In general, most of the standard recommendations and best practices surrounding content marketing tend to hold more or less true across a wide variety of industries. There is, however, one notable exception to the well-worn rules: the financial industry.
From asset managers to brokerage firms, banks and credit unions, financial services providers face their own unique challenges when it comes to content marketing.
In a recent study from the Content Marketing Institute, 78% of marketers in the financial industry reported using content marketing, but only 25% of those considered themselves effective. That’s pretty much the definition of challenging.
There’s no sense in sidestepping or sugar coating it – financial content marketing can be a difficult beast to wrangle. (Oh, for the carefree lives of those fortunate souls peddling simple spa or pest control services!)
Challenging, however, is not the same thing as impossible. And while there are certainly limitations to keep in mind, financial content marketing can not only work, it may actually offer unique advantages and opportunities compared to other industries – yes, really!
Here are three of the most common obstacles financial content marketers must overcome, along with tips to make it happen.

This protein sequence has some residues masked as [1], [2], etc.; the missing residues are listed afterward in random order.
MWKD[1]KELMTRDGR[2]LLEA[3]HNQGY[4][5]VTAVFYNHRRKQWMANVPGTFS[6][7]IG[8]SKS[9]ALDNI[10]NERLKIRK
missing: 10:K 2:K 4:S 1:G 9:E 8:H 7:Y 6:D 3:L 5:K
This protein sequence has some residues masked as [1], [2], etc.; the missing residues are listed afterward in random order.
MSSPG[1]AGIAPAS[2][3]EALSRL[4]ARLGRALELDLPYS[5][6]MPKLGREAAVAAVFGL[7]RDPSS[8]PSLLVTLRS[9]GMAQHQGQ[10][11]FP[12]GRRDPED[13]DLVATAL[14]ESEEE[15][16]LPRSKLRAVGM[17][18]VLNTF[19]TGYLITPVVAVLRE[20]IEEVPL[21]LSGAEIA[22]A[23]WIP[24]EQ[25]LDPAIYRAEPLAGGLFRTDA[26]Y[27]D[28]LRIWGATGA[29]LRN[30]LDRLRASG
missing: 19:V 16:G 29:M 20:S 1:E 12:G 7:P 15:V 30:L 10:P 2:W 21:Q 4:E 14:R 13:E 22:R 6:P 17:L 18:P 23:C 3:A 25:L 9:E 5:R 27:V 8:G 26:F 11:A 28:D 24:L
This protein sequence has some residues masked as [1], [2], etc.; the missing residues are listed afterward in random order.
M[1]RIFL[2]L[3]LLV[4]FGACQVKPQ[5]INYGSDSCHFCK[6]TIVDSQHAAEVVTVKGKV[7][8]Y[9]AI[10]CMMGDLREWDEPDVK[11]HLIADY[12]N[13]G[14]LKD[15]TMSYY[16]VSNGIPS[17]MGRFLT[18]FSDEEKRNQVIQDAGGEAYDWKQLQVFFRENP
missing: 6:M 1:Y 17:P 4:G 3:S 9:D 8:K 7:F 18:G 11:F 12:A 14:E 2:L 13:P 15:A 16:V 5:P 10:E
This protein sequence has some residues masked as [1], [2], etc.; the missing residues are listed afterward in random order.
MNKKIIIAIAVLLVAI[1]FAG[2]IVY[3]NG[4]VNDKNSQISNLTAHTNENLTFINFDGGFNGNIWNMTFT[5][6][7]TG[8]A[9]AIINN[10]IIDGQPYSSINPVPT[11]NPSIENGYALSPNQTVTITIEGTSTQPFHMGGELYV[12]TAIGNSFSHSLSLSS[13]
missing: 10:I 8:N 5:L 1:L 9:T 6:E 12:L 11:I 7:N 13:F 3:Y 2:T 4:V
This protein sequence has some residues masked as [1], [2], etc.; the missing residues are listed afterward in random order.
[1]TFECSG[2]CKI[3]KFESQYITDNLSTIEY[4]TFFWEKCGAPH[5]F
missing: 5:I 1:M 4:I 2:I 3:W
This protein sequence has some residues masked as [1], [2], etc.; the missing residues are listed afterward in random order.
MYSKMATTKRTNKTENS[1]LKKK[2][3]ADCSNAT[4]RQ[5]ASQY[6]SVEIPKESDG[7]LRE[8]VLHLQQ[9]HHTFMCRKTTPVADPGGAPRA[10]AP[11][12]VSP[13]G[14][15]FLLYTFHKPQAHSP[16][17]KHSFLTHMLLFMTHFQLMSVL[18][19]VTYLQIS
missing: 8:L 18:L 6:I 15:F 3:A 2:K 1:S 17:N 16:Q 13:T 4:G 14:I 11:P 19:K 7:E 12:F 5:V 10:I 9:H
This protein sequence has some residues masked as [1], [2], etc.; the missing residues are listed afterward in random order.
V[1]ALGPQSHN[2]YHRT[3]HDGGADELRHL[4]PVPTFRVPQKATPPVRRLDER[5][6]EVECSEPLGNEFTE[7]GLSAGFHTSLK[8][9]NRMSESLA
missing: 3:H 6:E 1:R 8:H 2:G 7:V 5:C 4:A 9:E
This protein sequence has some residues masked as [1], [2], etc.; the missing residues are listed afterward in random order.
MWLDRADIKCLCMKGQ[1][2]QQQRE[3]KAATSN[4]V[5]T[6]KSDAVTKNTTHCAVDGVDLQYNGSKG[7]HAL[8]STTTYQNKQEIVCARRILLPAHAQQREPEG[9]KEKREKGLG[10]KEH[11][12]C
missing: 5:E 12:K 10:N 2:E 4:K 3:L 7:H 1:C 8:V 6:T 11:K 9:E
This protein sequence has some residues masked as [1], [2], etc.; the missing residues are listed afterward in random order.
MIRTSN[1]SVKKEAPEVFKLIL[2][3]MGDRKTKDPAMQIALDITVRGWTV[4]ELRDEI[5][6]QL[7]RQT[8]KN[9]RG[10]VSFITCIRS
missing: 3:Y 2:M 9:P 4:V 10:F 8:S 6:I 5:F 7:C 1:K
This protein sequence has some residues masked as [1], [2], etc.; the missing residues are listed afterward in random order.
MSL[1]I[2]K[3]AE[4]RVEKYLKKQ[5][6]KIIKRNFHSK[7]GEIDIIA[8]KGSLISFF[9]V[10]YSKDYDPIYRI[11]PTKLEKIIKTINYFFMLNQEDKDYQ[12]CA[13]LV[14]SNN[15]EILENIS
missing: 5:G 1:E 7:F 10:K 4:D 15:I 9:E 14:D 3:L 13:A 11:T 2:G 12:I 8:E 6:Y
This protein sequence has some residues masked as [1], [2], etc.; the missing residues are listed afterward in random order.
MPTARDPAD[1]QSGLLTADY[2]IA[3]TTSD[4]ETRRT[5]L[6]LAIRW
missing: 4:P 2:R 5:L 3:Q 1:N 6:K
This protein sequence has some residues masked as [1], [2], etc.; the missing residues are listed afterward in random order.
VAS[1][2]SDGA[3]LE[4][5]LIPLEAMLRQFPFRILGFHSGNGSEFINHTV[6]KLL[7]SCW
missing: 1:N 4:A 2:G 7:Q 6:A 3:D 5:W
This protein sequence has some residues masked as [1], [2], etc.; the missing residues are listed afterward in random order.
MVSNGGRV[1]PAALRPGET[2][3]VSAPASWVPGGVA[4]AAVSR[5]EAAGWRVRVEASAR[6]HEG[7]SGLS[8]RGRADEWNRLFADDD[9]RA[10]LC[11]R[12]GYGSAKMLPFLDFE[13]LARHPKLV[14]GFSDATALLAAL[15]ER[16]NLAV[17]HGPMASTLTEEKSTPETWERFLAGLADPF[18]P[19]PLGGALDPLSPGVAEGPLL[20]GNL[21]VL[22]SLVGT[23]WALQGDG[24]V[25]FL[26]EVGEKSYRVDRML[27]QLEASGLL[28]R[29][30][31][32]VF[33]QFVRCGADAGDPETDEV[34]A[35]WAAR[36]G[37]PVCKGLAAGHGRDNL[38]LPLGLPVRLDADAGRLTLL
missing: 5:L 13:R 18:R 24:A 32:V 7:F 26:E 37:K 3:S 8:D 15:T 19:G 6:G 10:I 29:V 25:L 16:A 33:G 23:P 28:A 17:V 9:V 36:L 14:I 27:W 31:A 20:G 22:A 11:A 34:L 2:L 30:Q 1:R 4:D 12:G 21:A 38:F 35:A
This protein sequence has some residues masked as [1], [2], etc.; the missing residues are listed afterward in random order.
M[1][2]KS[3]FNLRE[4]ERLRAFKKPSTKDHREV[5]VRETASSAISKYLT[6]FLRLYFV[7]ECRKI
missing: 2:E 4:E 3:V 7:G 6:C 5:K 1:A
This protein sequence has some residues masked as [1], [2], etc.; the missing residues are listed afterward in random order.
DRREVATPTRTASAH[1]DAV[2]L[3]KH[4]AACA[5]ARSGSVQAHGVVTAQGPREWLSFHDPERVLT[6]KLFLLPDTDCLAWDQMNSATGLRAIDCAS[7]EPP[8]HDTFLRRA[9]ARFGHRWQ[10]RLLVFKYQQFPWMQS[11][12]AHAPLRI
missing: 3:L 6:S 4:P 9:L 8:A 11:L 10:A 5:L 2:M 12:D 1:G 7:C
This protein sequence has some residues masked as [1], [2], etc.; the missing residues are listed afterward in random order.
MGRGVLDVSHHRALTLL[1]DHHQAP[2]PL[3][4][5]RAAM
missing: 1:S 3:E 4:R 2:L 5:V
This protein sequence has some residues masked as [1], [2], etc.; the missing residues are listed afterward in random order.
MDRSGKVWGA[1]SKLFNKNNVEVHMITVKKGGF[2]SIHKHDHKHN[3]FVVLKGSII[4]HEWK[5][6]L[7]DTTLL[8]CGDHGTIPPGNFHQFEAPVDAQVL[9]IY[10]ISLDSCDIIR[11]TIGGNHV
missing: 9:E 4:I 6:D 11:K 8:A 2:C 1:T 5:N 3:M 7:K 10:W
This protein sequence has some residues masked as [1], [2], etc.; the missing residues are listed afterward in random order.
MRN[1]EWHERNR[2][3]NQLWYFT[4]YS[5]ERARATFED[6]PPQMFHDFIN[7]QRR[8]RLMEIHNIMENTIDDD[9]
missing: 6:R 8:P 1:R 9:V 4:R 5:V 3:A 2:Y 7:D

Challenge #1: Regulatory and Compliance Concerns
Nothing throws a wet blanket on the creativity and potential of content marketing quite like the compliance review process.
Expect that every word you use will be subjected to some level of internal review, and anything even carrying a hint of an investment recommendation or advice is going to be shot down in short order.
A formal review process will also likely limit your ability to be as timely with your content as you might like, especially on social media.
Of course, most industries have some sort of legal checks and balances in place; few marketers these days don’t face some degree of imposed restraint, after all. But the more stringent limitations in the financial industry are generally well-founded. (After all, it wasn’t the dairy farmers or yarn-spinners of the world that sent the economy into the abyss back in 2007.)
How to deal with it